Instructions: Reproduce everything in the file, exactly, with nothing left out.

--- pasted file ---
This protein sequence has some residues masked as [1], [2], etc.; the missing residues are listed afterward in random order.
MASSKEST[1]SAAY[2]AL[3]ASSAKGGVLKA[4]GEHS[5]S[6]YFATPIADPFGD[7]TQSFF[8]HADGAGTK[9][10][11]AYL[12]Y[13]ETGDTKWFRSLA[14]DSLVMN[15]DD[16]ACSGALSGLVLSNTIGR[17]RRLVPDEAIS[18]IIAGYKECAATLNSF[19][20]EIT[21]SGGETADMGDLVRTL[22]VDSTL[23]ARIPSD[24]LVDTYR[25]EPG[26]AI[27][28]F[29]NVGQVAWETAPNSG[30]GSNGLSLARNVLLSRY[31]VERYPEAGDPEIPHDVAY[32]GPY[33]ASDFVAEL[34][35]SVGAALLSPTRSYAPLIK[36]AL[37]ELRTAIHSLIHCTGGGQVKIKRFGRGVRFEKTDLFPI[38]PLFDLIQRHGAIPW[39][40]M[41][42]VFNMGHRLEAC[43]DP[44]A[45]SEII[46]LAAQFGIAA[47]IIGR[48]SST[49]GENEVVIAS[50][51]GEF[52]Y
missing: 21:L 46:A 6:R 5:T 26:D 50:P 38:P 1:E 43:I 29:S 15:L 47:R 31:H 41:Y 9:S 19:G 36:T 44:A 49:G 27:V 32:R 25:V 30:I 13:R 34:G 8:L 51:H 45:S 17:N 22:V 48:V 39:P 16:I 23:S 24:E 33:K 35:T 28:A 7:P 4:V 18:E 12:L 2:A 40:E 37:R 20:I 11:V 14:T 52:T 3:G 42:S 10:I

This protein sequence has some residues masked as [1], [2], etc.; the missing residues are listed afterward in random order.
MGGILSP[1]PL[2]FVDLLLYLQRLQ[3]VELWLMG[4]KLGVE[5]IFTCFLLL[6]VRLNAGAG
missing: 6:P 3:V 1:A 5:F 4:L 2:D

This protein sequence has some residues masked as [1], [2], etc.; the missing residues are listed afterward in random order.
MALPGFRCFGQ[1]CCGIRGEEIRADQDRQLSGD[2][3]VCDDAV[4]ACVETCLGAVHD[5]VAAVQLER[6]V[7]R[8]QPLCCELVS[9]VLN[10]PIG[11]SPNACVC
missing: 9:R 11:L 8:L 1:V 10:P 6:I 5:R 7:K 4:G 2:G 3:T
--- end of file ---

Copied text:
This protein sequence has some residues masked as [1], [2], etc.; the missing residues are listed afterward in random order.
MASSKEST[1]SAAY[2]AL[3]ASSAKGGVLKA[4]GEHS[5]S[6]YFATPIADPFGD[7]TQSFF[8]HADGAGTK[9][10][11]AYL[12]Y[13]ETGDTKWFRSLA[14]DSLVMN[15]DD[16]ACSGALSGLVLSNTIGR[17]RRLVPDEAIS[18]IIAGYKECAATLNSF[19][20]EIT[21]SGGETADMGDLVRTL[22]VDSTL[23]ARIPSD[24]LVDTYR[25]EPG[26]AI[27][28]F[29]NVGQVAWETAPNSG[30]GSNGLSLARNVLLSRY[31]VERYPEAGDPEIPHDVAY[32]GPY[33]ASDFVAEL[34][35]SVGAALLSPTRSYAPLIK[36]AL[37]ELRTAIHSLIHCTGGGQVKIKRFGRGVRFEKTDLFPI[38]PLFDLIQRHGAIPW[39][40]M[41][42]VFNMGHRLEAC[43]DP[44]A[45]SEII[46]LAAQFGIAA[47]IIGR[48]SST[49]GENEVVIAS[50][51]GEF[52]Y
missing: 21:L 46:A 6:R 5:T 26:D 50:P 38:P 1:E 43:I 29:S 15:L 47:R 31:H 41:Y 9:S 19:G 36:T 44:A 49:G 27:V 32:R 25:V 30:I 13:R 34:G 8:L 51:H 45:S 17:N 22:V 48:V 39:P 16:I 23:S 24:E 33:K 35:T 28:A 7:P 4:V 18:E 12:L 2:A 40:E 37:R 20:I 11:V 14:T 52:T 3:G 42:S 10:I

This protein sequence has some residues masked as [1], [2], etc.; the missing residues are listed afterward in random order.
MGGILSP[1]PL[2]FVDLLLYLQRLQ[3]VELWLMG[4]KLGVE[5]IFTCFLLL[6]VRLNAGAG
missing: 6:P 3:V 1:A 5:F 4:L 2:D

This protein sequence has some residues masked as [1], [2], etc.; the missing residues are listed afterward in random order.
MALPGFRCFGQ[1]CCGIRGEEIRADQDRQLSGD[2][3]VCDDAV[4]ACVETCLGAVHD[5]VAAVQLER[6]V[7]R[8]QPLCCELVS[9]VLN[10]PIG[11]SPNACVC
missing: 9:R 11:L 8:L 1:V 10:P 6:I 5:R 7:K 4:G 2:G 3:T